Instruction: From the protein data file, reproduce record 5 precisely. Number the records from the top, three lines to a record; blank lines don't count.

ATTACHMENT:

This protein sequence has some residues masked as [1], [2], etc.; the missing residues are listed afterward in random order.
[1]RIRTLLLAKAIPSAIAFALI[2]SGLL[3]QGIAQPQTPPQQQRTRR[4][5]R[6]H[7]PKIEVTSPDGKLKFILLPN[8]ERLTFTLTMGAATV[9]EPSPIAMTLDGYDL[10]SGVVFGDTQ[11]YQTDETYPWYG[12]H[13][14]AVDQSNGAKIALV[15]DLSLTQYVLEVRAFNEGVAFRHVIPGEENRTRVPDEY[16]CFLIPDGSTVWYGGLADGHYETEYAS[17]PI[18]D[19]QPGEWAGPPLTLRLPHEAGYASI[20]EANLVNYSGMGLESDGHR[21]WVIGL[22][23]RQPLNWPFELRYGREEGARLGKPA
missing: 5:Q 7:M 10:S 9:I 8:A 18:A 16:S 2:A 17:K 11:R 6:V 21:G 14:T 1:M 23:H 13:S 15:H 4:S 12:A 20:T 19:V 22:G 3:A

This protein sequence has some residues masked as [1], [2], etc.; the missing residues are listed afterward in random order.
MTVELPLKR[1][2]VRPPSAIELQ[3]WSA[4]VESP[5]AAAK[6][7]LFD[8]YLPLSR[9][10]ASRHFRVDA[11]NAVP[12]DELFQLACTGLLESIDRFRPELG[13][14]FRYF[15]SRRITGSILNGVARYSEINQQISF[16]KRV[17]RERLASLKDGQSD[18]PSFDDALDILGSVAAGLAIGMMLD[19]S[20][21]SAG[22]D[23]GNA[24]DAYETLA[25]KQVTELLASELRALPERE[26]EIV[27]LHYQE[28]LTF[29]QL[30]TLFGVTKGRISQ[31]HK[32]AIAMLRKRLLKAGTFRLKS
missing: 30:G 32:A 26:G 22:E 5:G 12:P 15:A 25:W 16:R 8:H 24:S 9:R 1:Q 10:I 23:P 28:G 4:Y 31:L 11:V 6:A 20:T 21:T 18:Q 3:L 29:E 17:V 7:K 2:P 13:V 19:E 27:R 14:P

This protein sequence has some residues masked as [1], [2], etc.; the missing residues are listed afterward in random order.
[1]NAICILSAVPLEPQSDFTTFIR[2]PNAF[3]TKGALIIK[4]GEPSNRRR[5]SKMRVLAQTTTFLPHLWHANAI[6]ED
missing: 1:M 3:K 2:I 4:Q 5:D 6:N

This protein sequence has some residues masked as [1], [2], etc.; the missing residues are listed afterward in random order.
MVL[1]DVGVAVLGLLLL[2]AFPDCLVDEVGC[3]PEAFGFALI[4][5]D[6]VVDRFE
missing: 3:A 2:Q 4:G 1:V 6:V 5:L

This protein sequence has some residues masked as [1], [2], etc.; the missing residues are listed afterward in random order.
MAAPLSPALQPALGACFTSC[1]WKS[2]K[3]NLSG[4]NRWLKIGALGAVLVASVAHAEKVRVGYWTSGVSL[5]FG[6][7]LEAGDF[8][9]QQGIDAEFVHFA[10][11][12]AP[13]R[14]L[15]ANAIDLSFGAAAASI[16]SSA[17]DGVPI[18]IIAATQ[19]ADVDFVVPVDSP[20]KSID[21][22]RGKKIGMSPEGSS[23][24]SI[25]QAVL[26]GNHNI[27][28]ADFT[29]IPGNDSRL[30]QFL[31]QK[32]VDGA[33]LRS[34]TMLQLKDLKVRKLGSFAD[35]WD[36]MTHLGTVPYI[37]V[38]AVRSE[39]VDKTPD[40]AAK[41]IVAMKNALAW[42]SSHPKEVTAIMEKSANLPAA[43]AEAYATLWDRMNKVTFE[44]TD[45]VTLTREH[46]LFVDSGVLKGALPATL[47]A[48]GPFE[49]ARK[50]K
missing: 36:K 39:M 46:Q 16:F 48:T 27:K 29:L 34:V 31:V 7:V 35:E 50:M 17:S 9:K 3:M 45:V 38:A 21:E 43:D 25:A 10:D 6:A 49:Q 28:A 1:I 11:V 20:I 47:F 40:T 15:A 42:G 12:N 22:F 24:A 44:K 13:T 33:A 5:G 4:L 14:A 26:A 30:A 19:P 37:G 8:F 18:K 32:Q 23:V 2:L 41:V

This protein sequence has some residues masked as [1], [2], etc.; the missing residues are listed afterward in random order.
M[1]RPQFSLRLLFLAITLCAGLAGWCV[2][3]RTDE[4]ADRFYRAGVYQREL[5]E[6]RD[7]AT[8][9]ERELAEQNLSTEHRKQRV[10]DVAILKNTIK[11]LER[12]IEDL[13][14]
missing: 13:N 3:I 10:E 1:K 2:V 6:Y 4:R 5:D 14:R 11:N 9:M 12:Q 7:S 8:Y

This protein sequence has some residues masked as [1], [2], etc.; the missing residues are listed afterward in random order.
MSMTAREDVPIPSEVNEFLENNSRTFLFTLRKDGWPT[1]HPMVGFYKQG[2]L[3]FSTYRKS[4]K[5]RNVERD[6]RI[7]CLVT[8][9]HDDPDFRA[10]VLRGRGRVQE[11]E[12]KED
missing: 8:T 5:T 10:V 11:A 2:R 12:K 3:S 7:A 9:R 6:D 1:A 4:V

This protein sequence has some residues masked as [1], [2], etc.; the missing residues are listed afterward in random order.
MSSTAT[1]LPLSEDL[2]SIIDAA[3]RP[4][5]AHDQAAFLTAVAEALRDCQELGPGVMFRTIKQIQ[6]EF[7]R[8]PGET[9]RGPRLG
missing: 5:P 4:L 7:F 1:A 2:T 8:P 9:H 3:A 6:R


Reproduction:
This protein sequence has some residues masked as [1], [2], etc.; the missing residues are listed afterward in random order.
MAAPLSPALQPALGACFTSC[1]WKS[2]K[3]NLSG[4]NRWLKIGALGAVLVASVAHAEKVRVGYWTSGVSL[5]FG[6][7]LEAGDF[8][9]QQGIDAEFVHFA[10][11][12]AP[13]R[14]L[15]ANAIDLSFGAAAASI[16]SSA[17]DGVPI[18]IIAATQ[19]ADVDFVVPVDSP[20]KSID[21][22]RGKKIGMSPEGSS[23][24]SI[25]QAVL[26]GNHNI[27][28]ADFT[29]IPGNDSRL[30]QFL[31]QK[32]VDGA[33]LRS[34]TMLQLKDLKVRKLGSFAD[35]WD[36]MTHLGTVPYI[37]V[38]AVRSE[39]VDKTPD[40]AAK[41]IVAMKNALAW[42]SSHPKEVTAIMEKSANLPAA[43]AEAYATLWDRMNKVTFE[44]TD[45]VTLTREH[46]LFVDSGVLKGALPATL[47]A[48]GPFE[49]ARK[50]K
missing: 36:K 39:M 46:Q 16:F 48:T 27:K 29:L 34:V 31:V 7:V 35:E 50:M 17:S 9:K 3:M 45:V 38:A 21:E 43:D 25:A 10:D 6:A 49:Q 28:A 1:I 11:V 20:I 47:F 40:T 15:A 42:G 12:N 22:F 24:A 44:K 13:T 33:A 5:G 4:L 14:A 26:A 30:A 19:P 37:G 8:F 18:K 32:Q 23:V 2:L 41:V